Wed, Sep 01, 2004 - Page 16 News List

Angels lose their halos in Bangkok

When the boys come out to play in Thailand's capital city, it means trouble


In Thailand's City of Angels, the bad boys have come out to play. With their armories of guns, knives and home-made bombs, fierce fighting between feuding students in Bangkok has seen schools closed and public hand-wringing over the state of the nation's youth.

After a year of violence between teenagers that has seen at least three students and two bystanders killed and hundreds more hurt, Thailand's political leaders have decided to act. Even Prime Minister Thaksin Shinawatra got involved.

"Young students do not fight each other," he lectured in his latest weekly radio address. "It's pointless, as you will realize later, causes your parents grief and sorrow and jeopardizes your own futures."

The latest fighting culminated in running battles involving nearly 100 students last week that left nine injured and the education ministry ordering two schools shuttered for a chance to bring their students into line, or face permanent closure.

A total of 12 schools have been placed on a government watchlist because of violent behavior, according to newspaper reports.

The main culprits in the street fights are vocational students, who are typically aged 16 to 18 and learn trades in lieu of their final three years of high school.

Bangkok -- named Krung Thep [City of Angels] by Thais -- has long been the battleground between rival student gangs, despite Thailand's reputation for peaceful Buddhist values.

Students attest to the level of violence that has been used in nearly 2,000 attacks recorded by police in the Thai capital from October to July this year. One claimed that students have secret caches of weapons that they plunder before launching attacks.

"The only one thing the other students can do is get as far away from there as they can," he said.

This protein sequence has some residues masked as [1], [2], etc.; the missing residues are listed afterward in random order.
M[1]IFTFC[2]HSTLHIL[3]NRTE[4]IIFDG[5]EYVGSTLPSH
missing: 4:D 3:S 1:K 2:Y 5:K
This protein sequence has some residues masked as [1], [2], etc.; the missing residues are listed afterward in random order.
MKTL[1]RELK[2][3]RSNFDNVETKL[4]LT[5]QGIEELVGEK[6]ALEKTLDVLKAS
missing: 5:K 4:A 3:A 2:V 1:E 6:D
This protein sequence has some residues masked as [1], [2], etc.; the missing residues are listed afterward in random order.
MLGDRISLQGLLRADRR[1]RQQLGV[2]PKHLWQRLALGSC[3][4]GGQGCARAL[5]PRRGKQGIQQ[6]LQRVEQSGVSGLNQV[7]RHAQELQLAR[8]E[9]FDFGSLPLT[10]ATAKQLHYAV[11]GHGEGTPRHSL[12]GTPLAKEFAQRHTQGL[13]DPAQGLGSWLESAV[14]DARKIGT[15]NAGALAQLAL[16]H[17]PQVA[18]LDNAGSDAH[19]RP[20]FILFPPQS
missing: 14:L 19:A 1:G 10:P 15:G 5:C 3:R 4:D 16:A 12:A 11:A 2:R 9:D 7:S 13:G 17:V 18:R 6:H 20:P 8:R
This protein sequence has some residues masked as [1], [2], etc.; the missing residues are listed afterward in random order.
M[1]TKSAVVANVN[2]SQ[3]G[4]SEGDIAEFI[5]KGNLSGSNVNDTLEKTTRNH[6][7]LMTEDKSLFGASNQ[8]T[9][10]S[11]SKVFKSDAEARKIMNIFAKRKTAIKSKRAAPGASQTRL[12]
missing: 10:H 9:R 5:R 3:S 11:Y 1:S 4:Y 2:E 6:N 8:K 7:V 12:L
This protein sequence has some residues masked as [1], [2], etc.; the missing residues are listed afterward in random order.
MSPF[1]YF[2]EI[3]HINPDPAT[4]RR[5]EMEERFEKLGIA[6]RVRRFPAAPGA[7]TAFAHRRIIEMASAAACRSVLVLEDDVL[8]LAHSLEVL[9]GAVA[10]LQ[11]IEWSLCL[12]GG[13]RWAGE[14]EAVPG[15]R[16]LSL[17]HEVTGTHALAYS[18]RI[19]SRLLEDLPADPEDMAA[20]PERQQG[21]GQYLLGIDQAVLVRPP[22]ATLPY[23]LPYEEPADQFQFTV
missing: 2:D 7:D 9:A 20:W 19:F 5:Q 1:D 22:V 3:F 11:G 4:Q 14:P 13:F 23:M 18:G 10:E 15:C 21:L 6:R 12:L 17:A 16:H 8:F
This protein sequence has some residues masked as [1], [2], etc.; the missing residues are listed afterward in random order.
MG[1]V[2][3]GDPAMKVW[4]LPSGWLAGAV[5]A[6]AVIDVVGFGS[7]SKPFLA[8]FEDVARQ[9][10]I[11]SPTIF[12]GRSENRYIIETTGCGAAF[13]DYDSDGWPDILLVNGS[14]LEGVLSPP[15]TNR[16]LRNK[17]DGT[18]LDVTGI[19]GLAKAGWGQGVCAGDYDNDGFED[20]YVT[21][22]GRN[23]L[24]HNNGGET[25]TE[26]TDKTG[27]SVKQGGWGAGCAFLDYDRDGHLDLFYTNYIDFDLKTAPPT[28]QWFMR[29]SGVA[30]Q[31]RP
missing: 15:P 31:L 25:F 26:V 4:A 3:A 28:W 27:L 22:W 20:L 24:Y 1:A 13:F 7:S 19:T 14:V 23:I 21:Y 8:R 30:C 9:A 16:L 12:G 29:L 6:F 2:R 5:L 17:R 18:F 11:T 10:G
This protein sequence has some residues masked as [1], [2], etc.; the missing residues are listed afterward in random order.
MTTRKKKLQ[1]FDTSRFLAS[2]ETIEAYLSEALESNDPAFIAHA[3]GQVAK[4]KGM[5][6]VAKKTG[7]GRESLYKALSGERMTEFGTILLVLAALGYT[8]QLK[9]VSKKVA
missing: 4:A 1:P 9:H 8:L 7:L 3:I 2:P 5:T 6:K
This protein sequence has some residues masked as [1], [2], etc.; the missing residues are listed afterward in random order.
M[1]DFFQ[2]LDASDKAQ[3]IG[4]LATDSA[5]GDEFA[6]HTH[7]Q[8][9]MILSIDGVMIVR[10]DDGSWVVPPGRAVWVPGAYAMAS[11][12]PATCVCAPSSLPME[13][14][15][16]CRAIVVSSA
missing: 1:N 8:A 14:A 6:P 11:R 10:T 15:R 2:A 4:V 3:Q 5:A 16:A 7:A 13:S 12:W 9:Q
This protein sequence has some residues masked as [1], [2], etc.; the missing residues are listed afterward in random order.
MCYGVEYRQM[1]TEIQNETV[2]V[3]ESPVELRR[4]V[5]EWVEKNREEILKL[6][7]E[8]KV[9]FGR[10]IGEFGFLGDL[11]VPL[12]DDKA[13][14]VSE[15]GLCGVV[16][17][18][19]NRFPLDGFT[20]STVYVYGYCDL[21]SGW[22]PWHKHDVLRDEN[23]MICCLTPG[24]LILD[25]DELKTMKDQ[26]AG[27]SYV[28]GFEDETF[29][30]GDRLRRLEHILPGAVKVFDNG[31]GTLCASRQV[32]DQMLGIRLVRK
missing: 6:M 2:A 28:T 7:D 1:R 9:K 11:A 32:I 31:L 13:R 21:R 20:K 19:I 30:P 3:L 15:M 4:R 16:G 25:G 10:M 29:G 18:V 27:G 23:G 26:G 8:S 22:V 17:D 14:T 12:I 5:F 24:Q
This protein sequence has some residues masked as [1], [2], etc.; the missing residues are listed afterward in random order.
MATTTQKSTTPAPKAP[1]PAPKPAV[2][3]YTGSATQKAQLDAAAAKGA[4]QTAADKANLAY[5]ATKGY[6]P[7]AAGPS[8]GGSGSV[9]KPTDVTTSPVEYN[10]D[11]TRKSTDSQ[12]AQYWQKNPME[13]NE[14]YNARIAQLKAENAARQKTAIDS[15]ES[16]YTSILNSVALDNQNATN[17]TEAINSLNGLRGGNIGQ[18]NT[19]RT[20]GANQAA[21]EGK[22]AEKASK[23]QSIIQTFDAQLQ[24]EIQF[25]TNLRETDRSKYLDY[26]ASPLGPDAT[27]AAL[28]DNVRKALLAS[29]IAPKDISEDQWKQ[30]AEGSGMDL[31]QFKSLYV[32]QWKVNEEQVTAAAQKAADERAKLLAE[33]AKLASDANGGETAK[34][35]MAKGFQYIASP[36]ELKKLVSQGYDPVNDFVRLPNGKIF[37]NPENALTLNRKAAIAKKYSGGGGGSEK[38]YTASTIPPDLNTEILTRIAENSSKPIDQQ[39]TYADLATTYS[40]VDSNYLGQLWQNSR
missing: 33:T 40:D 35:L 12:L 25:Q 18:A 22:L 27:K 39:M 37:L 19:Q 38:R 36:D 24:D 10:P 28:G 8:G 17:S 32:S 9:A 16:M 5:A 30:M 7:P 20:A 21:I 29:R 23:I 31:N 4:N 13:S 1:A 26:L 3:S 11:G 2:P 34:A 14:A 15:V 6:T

In one incident on Aug. 17, a youngster on a bus was stabbed to death by students from a rival school.

In August last year, two vocational students died and about 100 were wounded during a massive street brawl at an outdoor concert, while last December saw two bystanders killed in as many days, including a 21-year-old female university student who was caught in the crossfire.

Some officials believe the groundwork for student violence was laid in the 1970s when they were at the vanguard of opposition to military rule in the kingdom.

Three years after demonstrations brought an end to an era of authoritarian military rule in 1973, increasingly radical students were brutally crushed in a right-wing backlash that ended a brief democratic experiment that took several years to revive.

However, the education community is divided over the motivation for the current conflict. While some claim the fighting is based on a 20-year history of resistance based around fierce loyalty to their schools, others claim disaffected teenagers just fancy a ruck.

Officials said that after fights, winners often ripped the belts with heavy metal buckles stamped with their school's logo from their prone victims to brandish as trophies. "They maintain these wrong ideas that if you want to be a hero or part of a gang, you have to find the stuff of rival schools like their belts or their uniforms," said one education official.

"They will pass information from generation to generation about where they hide their weapons," she said.

But other officials said that only fighting gave some students a role in life, with few interested in the scholarships that could help them tap the opportunities in one of the fastest expanding economies in Southeast Asia.

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